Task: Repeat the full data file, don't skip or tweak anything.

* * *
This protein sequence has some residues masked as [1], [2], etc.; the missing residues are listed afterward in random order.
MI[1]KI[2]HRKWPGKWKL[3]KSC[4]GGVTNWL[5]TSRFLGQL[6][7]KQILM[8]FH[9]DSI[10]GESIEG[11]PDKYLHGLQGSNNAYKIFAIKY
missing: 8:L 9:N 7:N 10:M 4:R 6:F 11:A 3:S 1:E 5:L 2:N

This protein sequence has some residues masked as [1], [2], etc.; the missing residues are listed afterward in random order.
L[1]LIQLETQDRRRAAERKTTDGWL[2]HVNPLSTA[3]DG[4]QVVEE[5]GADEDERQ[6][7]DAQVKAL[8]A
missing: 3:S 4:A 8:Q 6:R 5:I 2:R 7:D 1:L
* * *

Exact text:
This protein sequence has some residues masked as [1], [2], etc.; the missing residues are listed afterward in random order.
MI[1]KI[2]HRKWPGKWKL[3]KSC[4]GGVTNWL[5]TSRFLGQL[6][7]KQILM[8]FH[9]DSI[10]GESIEG[11]PDKYLHGLQGSNNAYKIFAIKY
missing: 8:L 9:N 7:N 10:M 4:R 6:F 11:A 3:S 1:E 5:L 2:N

This protein sequence has some residues masked as [1], [2], etc.; the missing residues are listed afterward in random order.
L[1]LIQLETQDRRRAAERKTTDGWL[2]HVNPLSTA[3]DG[4]QVVEE[5]GADEDERQ[6][7]DAQVKAL[8]A
missing: 3:S 4:A 8:Q 6:R 5:I 2:R 7:D 1:L